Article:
SAEON postgrads get to grips with public engagement
By Dr Marina Joubert, Stellenbosch University
By Dr Marina Joubert, Stellenbosch University
Public engagement with science, and the ways that postgraduate students can integrate public engagement into their research, was the focus of a two-day masterclass presented to members of the SAEON Graduate Student Network (GSN) on 18 – 19 March 2021.
Postgraduate students from across South Africa, and two students from universities elsewhere in Africa, applied to an advertisement of this masterclass issued via the GSN network.
It was my pleasure to present this masterclass to 24 participants on day one, and 20 on day two of the masterclass. Over the course of two days, we jointly explored the motivations for engaging public audiences, and how to integrate these activities as part of research. It was truly a case of mutual learning, and I benefited greatly from listening to the students’ experiences of participating in public engagement.
We started off with a discussion around the definitions and norms of science and public engagement with science. Public engagement with science is not about giving people information. It is about building bridges between researchers and people affected by (or interested in) that research. Through these connections and conversations, we want to create dialogue between scientists and communities in a way that recognises the value of public input and participation in research.
Since there is no ‘one size fits all’ solution to engage communities and public groups in research, we discussed the need for a tailor-made plan, designed to fit the objectives and interest groups associated with that specific project. The first step is to have specific, realistic and measurable goals (or objectives) in mind, which will guide how you plan a specific engagement activity. These objectives will determine who to engage, how to engage, as well as how to evaluate the activity.
I presented the ‘nuts and bolts’ of science engagement practice in the form of a science communication toolbox, consisting of words, visuals and stories. We discussed the communication potential of the scientist as a human being behind the science. We know that public trust depends on the scientist coming across as a credible expert, but also as a warm and caring person. That is why it is so important to connect with people on an emotional level.
Next, we tackled the ethics of public engagement and how to make sure that our science engagement practice is responsible and inclusive. An important part of this is for scientists to accept that engagement is about mutual learning and mutual benefit. In other words, scientists must respect their audiences and accept that, as scientists, they can learn from public groups. To achieve this, scientists need to master the skill of active listening.
The SAEON postgraduates actively shared their experiences and concerns during several interactive breakaway sessions and reported back on what they have learned. They challenged me about practicalities of public communication of science and the obstacles they experience in the ‘real’ world. They were very aware that things can go wrong during public engagement and that young scientists must be ready to deal with tricky situations, especially scientists who work on contentious research topics.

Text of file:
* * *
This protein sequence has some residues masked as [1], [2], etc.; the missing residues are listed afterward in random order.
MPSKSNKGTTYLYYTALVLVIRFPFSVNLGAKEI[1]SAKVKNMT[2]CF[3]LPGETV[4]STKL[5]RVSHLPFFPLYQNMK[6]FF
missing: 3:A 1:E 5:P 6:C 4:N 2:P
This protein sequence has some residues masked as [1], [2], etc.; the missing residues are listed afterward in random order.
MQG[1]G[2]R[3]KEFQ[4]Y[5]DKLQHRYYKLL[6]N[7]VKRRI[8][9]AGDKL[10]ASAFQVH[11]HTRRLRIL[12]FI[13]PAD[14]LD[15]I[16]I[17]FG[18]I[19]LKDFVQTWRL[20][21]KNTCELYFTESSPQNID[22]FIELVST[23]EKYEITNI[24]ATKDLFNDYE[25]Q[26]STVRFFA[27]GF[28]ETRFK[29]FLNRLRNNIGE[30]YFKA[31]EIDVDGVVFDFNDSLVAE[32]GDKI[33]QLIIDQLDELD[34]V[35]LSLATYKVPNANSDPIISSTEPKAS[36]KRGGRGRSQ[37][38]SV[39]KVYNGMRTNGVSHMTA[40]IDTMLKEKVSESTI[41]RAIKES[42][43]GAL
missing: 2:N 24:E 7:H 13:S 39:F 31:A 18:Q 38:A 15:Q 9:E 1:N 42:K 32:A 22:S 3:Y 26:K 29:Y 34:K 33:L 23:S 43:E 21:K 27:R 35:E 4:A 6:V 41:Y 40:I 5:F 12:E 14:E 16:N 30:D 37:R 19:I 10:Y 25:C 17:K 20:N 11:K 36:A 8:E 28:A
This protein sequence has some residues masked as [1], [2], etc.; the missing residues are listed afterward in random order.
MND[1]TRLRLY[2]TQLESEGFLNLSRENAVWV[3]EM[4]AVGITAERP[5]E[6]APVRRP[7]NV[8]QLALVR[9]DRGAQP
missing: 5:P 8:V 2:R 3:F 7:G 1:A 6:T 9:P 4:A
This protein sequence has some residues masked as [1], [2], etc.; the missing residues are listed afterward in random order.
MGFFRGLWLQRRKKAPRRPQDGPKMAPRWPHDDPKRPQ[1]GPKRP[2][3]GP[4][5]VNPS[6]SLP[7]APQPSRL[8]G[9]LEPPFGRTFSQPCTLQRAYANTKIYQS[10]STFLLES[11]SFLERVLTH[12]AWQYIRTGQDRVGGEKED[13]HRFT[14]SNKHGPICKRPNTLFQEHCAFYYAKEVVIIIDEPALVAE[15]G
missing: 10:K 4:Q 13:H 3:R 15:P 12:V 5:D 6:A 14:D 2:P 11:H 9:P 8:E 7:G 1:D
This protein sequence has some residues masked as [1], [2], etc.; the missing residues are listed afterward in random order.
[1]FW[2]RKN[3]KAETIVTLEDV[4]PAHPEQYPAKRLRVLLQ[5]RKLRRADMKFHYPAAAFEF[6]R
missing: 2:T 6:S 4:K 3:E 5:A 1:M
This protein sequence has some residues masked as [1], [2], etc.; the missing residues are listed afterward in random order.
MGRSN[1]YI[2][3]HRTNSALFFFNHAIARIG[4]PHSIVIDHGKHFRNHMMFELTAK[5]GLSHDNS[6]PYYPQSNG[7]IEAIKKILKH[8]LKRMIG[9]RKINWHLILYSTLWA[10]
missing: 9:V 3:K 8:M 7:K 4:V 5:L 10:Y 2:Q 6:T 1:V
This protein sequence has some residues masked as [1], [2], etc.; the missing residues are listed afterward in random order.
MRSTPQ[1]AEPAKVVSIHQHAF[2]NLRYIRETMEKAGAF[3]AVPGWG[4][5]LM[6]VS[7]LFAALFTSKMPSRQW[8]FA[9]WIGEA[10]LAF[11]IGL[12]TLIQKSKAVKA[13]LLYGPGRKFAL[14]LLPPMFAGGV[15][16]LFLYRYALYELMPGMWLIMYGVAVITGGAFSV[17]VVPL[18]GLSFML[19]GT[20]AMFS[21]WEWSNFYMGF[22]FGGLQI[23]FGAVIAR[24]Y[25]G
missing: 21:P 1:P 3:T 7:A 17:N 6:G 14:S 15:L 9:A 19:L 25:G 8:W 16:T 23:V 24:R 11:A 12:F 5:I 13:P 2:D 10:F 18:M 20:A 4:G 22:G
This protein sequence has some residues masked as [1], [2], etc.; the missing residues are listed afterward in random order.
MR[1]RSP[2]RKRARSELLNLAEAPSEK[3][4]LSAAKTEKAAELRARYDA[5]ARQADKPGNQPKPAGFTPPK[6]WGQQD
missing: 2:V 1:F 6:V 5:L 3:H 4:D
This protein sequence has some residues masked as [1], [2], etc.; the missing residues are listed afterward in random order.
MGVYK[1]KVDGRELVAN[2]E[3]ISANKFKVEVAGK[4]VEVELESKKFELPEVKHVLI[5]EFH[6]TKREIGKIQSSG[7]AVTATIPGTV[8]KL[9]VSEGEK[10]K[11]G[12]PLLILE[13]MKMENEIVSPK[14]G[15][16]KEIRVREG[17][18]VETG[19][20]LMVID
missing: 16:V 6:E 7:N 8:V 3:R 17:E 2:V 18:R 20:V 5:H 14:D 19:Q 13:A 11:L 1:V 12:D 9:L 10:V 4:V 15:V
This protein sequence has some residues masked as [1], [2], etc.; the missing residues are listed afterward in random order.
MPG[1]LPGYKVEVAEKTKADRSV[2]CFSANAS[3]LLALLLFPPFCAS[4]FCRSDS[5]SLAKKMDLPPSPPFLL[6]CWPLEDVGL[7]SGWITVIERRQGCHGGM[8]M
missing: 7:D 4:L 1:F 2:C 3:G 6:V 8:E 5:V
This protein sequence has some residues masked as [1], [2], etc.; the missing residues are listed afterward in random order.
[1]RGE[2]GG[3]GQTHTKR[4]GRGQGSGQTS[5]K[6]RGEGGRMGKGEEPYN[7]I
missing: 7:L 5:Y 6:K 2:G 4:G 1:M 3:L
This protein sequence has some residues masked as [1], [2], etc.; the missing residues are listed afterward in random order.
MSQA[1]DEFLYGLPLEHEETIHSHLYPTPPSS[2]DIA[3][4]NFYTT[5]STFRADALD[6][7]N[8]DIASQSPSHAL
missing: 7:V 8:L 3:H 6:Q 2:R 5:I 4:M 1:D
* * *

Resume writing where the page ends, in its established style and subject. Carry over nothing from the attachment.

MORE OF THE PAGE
Tania Duba told us about her efforts to engage people living in small fishing villages along the West Coast of South Africa. She found that some scientists were very sceptical about this. For example, one scientist discouraged her from listening to local fishermen, saying: “They don’t tell the truth and they don’t care about the environment; you should get your information from studies done in this region by other scientists, rather than talking to fishermen.” I was quite shocked by this scientist’s ignorance and arrogance, she added.
Lindiwe Nkabane added her perspective about the problem of scientists ‘using’ communities when they needed data, but not bothering to give them some feedback once the project is completed.
A lively discussion during the workshop focused on the role of NGOs in environmental conservation and public engagement, and how they mostly only appoint volunteers from abroad, making it difficult for young South Africans to participate. “As a young black South African, I find it offensive to be excluded this way,” Lindiwe said. “I had to ask myself, who is this for, why are you doing this?”
It was clear to me that these young SAEON-supported postgraduate students represent a new generation of young scientists in South Africa that are willing to engage with diverse public audiences and see value in doing so. They know that it can be challenging at times, but they are willing to tackle the barriers and are confident that they will reap the benefits.
With young scientists like these, public engagement with science will reach its full potential as an integral part of research as a public good.
People feel empowered when they are involved
Dr Marina Joubert is a senior science communication researcher and lecturer at the South African Research Chair in Science Communication, Stellenbosch University
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SAEON serves as a national platform for detecting, translating and predicting environmental change through scientifically designed observation systems and research.